Such work is being carried out as part of the Digital Environment Regulation project. Moreover, we need to eliminate limitations that have been associated with the development of paperwork and the usual eye-to-eye forms of communication.

A federal law has been passed thanks to which information systems, databases and websites can be objects of concession contracts (which is not bad in itself, because this is about commercialisation) or public-private partnership agreements.

Everything that we are doing will be twisted and corrupted unless we make cyberspace secure. This is the fifth area of focus, which is a priority for all states. Russia is no exception. The gamut of virtual scams is becoming more complex as technology develops. According to experts, in 2017 alone, cyber attacks led to losses in the amount of nearly $1 trillion. Just think of this figure. It defies imagination. In Russia, this figure stands at about 600 billion roubles, which is also a substantial amount of money for our economy.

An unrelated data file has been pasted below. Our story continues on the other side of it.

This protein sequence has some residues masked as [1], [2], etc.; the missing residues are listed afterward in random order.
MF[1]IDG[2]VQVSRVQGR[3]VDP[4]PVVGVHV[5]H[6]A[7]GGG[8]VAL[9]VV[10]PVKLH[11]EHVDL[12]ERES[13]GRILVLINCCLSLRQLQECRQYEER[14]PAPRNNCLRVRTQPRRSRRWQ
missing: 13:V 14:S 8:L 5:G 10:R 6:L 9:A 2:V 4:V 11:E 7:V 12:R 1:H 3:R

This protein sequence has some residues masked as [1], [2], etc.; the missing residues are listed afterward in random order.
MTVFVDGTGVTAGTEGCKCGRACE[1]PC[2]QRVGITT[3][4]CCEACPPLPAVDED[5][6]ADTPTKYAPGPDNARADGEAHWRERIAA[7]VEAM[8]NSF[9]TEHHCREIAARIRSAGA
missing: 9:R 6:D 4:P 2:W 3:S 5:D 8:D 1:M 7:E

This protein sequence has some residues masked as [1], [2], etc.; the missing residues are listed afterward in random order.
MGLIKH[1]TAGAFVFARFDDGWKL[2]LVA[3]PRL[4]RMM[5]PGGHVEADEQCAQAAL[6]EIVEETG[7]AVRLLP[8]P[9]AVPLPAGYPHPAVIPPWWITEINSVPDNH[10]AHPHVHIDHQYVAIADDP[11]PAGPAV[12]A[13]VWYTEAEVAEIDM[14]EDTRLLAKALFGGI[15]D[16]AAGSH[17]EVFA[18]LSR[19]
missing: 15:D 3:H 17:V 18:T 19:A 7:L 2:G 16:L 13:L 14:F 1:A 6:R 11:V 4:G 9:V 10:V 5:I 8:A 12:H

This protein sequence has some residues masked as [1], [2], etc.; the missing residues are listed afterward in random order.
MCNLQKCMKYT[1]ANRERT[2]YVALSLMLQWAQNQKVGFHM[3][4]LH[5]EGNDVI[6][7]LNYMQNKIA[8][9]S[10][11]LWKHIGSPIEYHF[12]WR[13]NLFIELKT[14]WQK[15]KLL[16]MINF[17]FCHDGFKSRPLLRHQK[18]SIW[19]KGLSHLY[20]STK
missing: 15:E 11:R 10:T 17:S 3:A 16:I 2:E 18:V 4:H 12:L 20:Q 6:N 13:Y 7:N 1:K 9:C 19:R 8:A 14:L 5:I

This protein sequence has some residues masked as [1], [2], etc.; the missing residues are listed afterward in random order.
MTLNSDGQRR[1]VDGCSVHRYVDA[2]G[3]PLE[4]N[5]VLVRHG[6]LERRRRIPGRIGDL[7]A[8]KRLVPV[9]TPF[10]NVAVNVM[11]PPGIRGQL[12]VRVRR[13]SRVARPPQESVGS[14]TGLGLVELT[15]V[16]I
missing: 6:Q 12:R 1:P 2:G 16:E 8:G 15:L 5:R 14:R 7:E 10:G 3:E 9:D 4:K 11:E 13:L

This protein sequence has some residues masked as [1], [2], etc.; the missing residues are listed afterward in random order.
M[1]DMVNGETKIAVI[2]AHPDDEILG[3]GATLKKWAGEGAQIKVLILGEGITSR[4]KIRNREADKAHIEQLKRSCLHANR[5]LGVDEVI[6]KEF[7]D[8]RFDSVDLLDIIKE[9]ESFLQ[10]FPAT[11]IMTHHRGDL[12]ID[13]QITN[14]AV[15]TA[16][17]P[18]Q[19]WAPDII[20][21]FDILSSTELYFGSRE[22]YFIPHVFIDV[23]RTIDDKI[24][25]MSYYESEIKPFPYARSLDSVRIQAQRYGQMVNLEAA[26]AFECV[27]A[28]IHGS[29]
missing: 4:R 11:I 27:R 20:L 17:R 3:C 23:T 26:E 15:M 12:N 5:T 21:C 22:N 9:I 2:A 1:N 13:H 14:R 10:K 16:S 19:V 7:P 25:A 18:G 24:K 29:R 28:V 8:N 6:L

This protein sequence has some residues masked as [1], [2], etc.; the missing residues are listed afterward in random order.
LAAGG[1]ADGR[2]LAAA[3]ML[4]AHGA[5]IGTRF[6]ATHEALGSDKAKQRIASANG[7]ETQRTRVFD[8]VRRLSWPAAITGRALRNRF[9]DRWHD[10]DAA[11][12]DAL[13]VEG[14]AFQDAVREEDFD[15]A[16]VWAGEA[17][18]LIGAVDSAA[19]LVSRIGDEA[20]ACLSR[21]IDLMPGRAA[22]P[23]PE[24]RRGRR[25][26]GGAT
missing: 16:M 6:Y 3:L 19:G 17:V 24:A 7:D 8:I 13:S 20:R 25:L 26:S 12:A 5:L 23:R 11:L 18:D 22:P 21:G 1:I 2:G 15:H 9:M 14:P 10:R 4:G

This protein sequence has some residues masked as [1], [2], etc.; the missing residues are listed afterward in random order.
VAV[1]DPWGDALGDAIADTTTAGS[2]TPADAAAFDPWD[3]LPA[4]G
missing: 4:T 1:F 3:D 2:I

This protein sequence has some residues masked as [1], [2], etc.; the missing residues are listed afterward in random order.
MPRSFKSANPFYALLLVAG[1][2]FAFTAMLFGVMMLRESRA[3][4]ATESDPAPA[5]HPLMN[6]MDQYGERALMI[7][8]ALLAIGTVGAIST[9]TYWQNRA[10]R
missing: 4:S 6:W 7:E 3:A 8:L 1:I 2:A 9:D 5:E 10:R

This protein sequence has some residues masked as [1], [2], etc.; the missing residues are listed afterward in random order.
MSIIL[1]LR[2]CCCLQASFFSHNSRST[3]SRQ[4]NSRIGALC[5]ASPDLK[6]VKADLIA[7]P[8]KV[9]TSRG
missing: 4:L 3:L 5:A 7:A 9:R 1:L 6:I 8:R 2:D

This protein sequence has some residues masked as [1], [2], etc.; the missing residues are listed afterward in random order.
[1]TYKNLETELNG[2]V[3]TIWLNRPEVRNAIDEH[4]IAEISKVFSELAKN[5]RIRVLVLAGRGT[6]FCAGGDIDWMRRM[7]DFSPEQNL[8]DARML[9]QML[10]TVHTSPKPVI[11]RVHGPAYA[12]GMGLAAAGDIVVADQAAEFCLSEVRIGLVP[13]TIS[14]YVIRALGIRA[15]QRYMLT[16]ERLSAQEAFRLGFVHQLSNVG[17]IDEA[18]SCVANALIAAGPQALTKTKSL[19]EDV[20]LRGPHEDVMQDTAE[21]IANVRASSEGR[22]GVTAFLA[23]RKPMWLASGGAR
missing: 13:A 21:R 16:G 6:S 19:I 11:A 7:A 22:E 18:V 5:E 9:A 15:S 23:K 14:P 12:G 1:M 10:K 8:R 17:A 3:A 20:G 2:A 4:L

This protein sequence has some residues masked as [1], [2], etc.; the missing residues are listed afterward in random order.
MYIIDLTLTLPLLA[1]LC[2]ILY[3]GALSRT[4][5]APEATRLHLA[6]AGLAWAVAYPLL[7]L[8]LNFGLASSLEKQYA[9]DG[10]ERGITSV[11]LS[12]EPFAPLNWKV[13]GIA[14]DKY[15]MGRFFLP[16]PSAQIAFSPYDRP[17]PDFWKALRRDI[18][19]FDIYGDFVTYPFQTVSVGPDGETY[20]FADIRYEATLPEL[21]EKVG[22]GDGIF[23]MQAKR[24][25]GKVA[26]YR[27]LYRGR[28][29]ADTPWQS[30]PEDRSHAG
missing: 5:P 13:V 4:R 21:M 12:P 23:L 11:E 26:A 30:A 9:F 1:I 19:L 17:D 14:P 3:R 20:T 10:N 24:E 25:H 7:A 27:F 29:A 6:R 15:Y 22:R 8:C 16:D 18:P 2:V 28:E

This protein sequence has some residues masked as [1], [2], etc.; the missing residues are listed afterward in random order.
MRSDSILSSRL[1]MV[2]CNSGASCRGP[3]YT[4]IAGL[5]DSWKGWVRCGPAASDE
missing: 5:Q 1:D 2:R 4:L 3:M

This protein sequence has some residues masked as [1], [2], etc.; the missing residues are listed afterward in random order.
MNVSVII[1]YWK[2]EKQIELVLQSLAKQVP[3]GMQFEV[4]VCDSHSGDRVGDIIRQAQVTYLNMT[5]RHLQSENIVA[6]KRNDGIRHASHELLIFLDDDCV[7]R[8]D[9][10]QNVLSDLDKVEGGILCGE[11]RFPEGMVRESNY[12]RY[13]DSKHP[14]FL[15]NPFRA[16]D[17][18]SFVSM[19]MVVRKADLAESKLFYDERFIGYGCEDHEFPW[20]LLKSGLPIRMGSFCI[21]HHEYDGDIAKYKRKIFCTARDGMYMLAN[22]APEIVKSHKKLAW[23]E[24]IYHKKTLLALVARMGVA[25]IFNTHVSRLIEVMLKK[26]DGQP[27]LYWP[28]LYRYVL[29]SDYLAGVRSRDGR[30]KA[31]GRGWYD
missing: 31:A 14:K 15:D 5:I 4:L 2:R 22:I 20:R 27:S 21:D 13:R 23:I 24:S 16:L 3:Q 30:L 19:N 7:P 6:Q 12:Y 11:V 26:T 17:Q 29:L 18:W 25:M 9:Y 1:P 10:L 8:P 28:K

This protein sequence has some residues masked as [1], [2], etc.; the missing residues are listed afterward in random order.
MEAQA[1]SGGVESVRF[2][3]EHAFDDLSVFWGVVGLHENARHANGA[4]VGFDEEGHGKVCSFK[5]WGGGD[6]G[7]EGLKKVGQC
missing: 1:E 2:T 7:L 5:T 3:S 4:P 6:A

Cybersecurity issues are tackled mostly by businesses. However, clearly, cooperation is needed both at the national and, most importantly, global level. This is a complex and important task. It is much easier to criticise each other, keep saying that certain problems exist, or blame each other for certain things. Reaching a global agreement is a much more complex and important task. Only in this case will companies be able to trust each other, and people will be able to trust services and freely invest in various projects.

Our goal is to create a solid security system for transferring, processing and storing data that will guarantee the protection of the interests of individuals, businesses and the state. The Digital Economy programme addresses this subject as well.

The digitalisation of public administration is another important topic. This is the sixth area of focus in which we engage. This work is already paying back. These figures have already been mentioned here today: in 2018, Russia, for the first time, found itself among the countries with very high, according to the UN, levels of e-government. Our country ranked 32nd among 193 countries on the e-government index, next to Israel and Belgium.

Progress in the provision of government services is particularly tangible. As of early 2018, the number of registered users of the State Services website stood at 65 million people (this is actually a huge number for our country), having increased by 25 million people in a matter of one year. What does this mean? This means that a great number of people trust this service and find it convenient as opposed to a few years back when it appeared rather exotic.